eBricks, Gen-X Brainchild, Faces Off With Construction-Industry Barons

In the final round of Harvard University’s annual business-plan competition last spring, Tawfik A. Hammoud, a soon-to-be minted M.B.A., presented his fellow students with a novel concept for revolutionizing the staid $250 billion market for building materials.

The idea was “eBricks,” a company that would create an online marketplace where contractors could organize their buying, check prices against big suppliers via the Internet, and, with a click of the mouse, purchase every imaginable product. The system would eliminate hours of headache for contractors and slash millions in costs from an industry that looked ripe for Internet picking. The barons of the building- supply industry wouldn’t know what had hit them.

“This is a fairly dull, fairly tough, completely undercapitalized industry,” said Mr. Hammoud, a dark-haired 27-year-old French-Moroccan. “There’s a huge opportunity for us.” By the end of 2003, the student founders predicted eBricks would be processing annual sales of $2 billion.

Mr. Hammoud and his four partners were runners-up in the closely watched Harvard Business School competition that day. (The winner was localRewards.com, a Web site at which businesses give customers discounts and prizes.) Within a few months, eBricks had more than $3 million in seed funding from New York venture-capital firm E.M. Warburg Pincus & Co. Soon the company negotiated a merger with Blueline Online.com, a Silicon Valley construction-planning service. Smelling another e- commerce triumph, venture capitalists pumped $41.5 million into the joined companies three months ago.

But in the year since eBricks emerged from Harvard’s leafy campus, the Old Economy system that the start-up aimed to reorganize has proved more robust than first seemed. Indeed, when eBricks (now part of Cephren Inc. after the merger) launches its online buying system later this spring, it will face a withering lineup of well-funded — and branded — competition, much of it from the very lumbering titans of the industry that not long ago looked so vulnerable.

Among the old-line players is Wickes Inc., a ubiquitous $1.1 billion Midwestern lumberyard chain that has tried for the past five years to develop a viable Internet strategy. Last month, Wickes went online again as part of a powerful new Internet building-supply system called Buildscape Inc. Masterminded by Wickes’s chairman and biggest shareholder, J. Steven Wilson, it plans to link the inventories of Wickes and up to five other lumberyard chains across the U.S.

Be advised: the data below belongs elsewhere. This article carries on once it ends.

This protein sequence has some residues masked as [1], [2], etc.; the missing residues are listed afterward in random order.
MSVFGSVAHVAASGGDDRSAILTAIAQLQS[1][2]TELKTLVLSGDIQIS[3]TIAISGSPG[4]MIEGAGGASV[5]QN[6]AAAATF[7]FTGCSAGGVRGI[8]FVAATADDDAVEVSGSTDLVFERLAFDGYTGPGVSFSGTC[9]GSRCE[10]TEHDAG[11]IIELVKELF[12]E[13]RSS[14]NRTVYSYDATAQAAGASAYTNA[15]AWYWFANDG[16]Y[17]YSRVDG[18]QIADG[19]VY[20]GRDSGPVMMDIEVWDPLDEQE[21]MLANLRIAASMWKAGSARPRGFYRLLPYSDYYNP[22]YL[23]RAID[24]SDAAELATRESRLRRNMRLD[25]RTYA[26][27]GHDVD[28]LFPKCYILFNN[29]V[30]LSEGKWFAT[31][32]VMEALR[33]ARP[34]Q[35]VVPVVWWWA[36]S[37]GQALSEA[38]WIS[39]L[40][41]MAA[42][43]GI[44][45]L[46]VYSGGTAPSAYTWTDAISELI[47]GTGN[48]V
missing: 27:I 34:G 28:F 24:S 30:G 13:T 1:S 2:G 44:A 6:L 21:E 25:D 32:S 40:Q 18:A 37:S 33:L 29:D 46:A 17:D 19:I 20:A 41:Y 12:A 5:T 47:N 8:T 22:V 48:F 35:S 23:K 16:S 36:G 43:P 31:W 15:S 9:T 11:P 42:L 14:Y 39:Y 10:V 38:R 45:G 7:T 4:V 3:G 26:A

Eighteen months ago, Buildscape (www.Buildscape.com ) and eBricks were focused on fundamentally similar concepts. Both imagined a site at which any builder in the U.S. could order any construction material from a massive electronic catalog. They would also feature auctions of leftover supplies, industry news and technical information.

The evolution of the two concepts since then is a telling story of how unpredictably the New Economy is emerging, and how quickly conventional wisdom can be turned on its head. Both Web operations have yet to prove themselves. But each has learned that the key to online success will be leveraging the old ways of doing business, not wrecking them.

It is also clear that if Wickes and similar companies can finally get the Internet business right, their core assets — customers, brands, locations, market knowledge — will make them fierce New Economy players. Whipsawed by the past two weeks of gyrations in the technology and dot-com heavy Nasdaq Stock Market, investors are wrestling with the same issues. Tuesday, the gulf between the New Economy and the Old widened again as the Dow Jones Industrial Average rose 100.52 points, or 0.9%, to 11287.08, while the Nasdaq Composite Index fell 132.20, or 3.2%, to 4055.90.

It isn’t so certain that the reins of digital commerce will be held by the Generation-X executives who were the first to “get it” — as was once so widely believed — or by the brightest of their older incumbent competitors.

If dot-coms rule, the eBricks founders could be poster boys for a global New Economy. Mr. Hammoud, 27, was born in Morocco, educated in France, carries a Canadian passport, speaks five languages and worked as a consultant before attending Harvard. His partners include Nikitas Koutoupes, 27, a McKinsey & Co. consultant for three years and former economic aide in the Greek prime minister’s office. The visionary of the group is Enrique Macotela, a 31-year-old architect from Mexico City. Rounding out the original team is Jorge Henriquez, 30, son of a prominent Mexican industrial family.